William Griggs: Very cool. I’ll put the links to those different sites in the show notes. Again Justin, thanks for joining us today.

Justin Petro: Thanks a lot, William. Really appreciate the opportunity.

 

Justin Petro’s Bio

justin_petro_potraitJustin founded Thinktiv with Paul Burke to rapidly develop and capitalize on innovative business ideas by providing strategic product design and brand services. He has a passion for launching new products to new markets and is building Thinktiv’s services practice with people and processes dedicated to aggressive, entrepreneurial pursuits.

Prior to founding Thinktiv, Justin worked as the Director of User Experience for Design Edge —an internationally renowned product design firm. While there, Justin assembled an award-winning team of User Experience specialists. His team tackled problems ranging from the brand strategy, mobile devices, the eldercare market, software design, visual product strategy and positioning, and new-market ethnographic research. Prior to Design Edge, Justin worked in e-commerce for Trilogy Software —where he helped found Leadership.com. In his 15 year career, he has worked for a number of large recognized brands, including: Merrill Lynch, SICE,Siemens/Cerberus, SC Johnson, Microsoft, ADT, Darpa, Dell, AMD, Trilogy,LG, and Tricon.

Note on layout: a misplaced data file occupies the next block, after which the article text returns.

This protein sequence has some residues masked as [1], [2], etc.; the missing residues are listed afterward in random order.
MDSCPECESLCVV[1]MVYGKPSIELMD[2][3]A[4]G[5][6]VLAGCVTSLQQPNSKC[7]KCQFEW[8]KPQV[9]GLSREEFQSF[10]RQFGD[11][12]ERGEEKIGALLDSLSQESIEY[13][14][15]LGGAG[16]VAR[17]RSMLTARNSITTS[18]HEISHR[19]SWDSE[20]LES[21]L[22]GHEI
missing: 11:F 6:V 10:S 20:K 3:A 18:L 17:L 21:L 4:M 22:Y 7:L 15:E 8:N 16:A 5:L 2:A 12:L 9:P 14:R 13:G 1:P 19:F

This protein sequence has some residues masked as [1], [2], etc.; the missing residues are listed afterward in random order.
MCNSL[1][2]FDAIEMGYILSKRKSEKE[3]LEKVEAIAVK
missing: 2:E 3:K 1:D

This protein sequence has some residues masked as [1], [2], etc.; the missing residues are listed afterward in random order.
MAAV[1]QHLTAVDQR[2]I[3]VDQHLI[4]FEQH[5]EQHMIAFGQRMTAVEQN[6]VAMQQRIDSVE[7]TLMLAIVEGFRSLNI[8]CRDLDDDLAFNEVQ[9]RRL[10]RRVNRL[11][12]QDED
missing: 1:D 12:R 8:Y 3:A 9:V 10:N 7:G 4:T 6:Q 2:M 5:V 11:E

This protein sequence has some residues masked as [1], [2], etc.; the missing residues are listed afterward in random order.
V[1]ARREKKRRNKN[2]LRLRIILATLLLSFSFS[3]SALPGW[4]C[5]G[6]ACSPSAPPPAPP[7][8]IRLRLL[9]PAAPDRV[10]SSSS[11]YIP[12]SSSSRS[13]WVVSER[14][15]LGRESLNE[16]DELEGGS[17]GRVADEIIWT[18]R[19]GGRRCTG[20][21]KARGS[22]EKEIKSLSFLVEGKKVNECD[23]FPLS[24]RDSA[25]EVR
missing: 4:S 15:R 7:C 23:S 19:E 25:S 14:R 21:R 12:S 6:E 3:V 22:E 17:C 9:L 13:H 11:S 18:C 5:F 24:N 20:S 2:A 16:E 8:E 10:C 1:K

Justin holds a BFA from Carnegie Mellon University in Industrial Design with a concentration in Visual Interaction Design and Cultural Studies. He sits on the board of the Austin Center for Design, has lectured at the Savannah School of Art and Design and at the University of Texas. He is a published author in both AIGA and Core77as well as a contributing author to “Thoughts on Interaction Design” by Jon Kolko.

 

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About William Griggs

William Griggs

William Griggs is a product and customer acquisition strategist who has helped numerous startups including companies backed by Andreessen Horowitz, FLOODGATE, & 500 Startups. In addition to his consulting work, he has written for Mashable, VentureBeat, & ReadWrite. You can check out his podcast on iTunes (The Startup Slingshot TV) or follow him on Twitter @william_griggs for Tweets chock-full of delicious knowledge nuggets.

In addition to everything tech startups, William loves breakfast tacos, dogs, short emails, and Amazon Prime. He currently resides in Austin, Texas with his beautiful wife Elizabeth.